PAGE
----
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Gen. Paul Nakasone discusses NSA's inability to monitor suspicious activity at home. A Microsoft update on how many firms are stopping spies. And threats against the ICS sector surge. This is CyberScoop for March 26, 2021.

NSA’s Nakasone warns of gaps in visibility

National Security Agency Director Gen. Paul Nakasone told lawmakers Thursday that something must be done to change the lack of insight the government has into foreign hacking campaigns when they exploit domestic internet infrastructure. Testifying before the Senate Armed Services Committee, he did not suggest that the NSA or Cyber Command should take on those responsibilities. “It’s not the fact that we can’t connect the dots — we can’t see all the dots,” Nakasone said. “We have a difficulty as a government understanding the totality of the actual intrusion.” Shannon Vavra has all the details.

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Microsoft has good news and bad news

Over 92% of servers around the world that were vulnerable to recently announced Microsoft flaws have been patched or mitigated, the company says. The statistics are no doubt good news, as security researchers have tracked hackers from China exploiting systems and warned of an onslaught of ransomware attackers. But the revelations about high percentages of patching don’t speak to the number of organizations that hackers have already been able to exploit. Shannon keeps you posted.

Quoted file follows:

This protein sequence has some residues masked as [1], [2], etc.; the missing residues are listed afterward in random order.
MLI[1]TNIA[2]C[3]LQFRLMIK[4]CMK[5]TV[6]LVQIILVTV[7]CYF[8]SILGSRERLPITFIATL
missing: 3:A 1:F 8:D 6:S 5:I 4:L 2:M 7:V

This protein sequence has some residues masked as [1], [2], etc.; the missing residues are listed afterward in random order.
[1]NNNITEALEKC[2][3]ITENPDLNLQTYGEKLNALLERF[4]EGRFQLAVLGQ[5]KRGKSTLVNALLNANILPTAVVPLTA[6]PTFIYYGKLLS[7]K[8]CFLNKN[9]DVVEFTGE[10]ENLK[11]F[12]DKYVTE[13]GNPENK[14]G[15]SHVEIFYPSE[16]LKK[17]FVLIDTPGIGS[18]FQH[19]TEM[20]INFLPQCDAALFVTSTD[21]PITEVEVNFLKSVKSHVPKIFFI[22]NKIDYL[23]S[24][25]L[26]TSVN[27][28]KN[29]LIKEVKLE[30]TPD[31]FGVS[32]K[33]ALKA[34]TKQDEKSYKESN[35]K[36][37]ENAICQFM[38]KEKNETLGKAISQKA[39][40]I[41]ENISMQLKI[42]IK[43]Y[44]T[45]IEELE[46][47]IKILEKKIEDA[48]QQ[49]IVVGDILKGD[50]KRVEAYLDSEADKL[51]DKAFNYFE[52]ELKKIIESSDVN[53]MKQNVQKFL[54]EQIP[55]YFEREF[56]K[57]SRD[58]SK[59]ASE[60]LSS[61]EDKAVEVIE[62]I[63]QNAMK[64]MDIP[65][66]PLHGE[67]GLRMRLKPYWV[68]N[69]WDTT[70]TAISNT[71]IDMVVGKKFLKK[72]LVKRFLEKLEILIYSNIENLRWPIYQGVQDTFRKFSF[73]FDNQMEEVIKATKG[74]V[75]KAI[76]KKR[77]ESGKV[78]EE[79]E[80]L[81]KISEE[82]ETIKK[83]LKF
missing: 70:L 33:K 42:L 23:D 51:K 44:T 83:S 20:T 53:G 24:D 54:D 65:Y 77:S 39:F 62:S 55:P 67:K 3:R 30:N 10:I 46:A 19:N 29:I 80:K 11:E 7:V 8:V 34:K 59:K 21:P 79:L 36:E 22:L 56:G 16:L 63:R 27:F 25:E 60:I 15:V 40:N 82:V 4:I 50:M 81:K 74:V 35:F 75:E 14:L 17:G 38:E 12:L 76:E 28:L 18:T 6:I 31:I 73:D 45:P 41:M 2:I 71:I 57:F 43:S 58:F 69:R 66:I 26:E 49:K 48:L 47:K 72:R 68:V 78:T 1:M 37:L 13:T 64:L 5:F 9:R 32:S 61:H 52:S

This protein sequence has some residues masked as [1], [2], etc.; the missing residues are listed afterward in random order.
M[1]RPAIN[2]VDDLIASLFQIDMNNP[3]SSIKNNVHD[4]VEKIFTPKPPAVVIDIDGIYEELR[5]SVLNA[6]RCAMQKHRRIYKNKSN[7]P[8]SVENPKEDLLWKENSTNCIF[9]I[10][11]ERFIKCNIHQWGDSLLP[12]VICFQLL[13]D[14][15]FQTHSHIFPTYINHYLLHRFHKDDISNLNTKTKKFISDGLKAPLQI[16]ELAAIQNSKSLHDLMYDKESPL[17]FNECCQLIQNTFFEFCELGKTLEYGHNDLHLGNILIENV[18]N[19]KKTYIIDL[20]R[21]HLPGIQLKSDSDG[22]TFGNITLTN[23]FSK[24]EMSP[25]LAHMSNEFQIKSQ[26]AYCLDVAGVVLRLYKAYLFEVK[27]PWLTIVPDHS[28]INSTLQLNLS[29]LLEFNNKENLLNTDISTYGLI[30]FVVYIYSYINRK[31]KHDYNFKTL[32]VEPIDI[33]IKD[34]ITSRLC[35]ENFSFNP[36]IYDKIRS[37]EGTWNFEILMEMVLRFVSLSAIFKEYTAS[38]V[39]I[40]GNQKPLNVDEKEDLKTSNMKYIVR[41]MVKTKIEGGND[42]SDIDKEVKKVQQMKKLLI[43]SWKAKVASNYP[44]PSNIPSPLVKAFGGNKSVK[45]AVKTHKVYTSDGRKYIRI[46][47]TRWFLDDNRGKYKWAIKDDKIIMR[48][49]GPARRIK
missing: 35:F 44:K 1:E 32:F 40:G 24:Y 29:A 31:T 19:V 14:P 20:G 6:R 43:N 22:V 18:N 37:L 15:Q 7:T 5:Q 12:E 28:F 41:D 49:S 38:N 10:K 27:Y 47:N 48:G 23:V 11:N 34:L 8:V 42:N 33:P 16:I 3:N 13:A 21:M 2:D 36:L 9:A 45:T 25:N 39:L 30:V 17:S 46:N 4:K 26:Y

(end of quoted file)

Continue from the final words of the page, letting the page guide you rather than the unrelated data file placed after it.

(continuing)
ICS threats on the rise

The number of industrial computers targeted by hackers in the second half of 2020 increased in 62% of the countries examined by security firm Kaspersky in a new study. The biggest jump in targeted computers was in the building automation and oil and gas sectors, researchers found. The data comes as an increasing number of industrial engineers have worked remotely during the coronavirus pandemic. Dig deeper.

Cryptominers are going nuts on Docker Hub

Docker Hub, a popular platform for developing software apps, has long had to contend with scammers abusing the service. Now, new research from Palo Alto Networks drives home the scale of the problem. Analyst Aviv Sasson found that 30 malicious images on Docker Hub had been downloaded 20 million times in cryptocurrency-mining incidents worth $200,000. More details here.

US Special Ops Command aims to prioritize stronger communications encryption

The commander of the U.S. Special Operations Command (SOCOM) is focused on improving the encryption of his organization's communications. Commander Gen. Richard Clarke said during a hearing on Capitol Hill Thursday that SOCOM needs "encrypted communications and electronic warfare capabilities so that our forces… reduce the probability of them to be targeted." He continued: “I personally changed our modernization priorities and restructured our funding to modernize those capabilities." Jackson Barnett has more at FedScoop.

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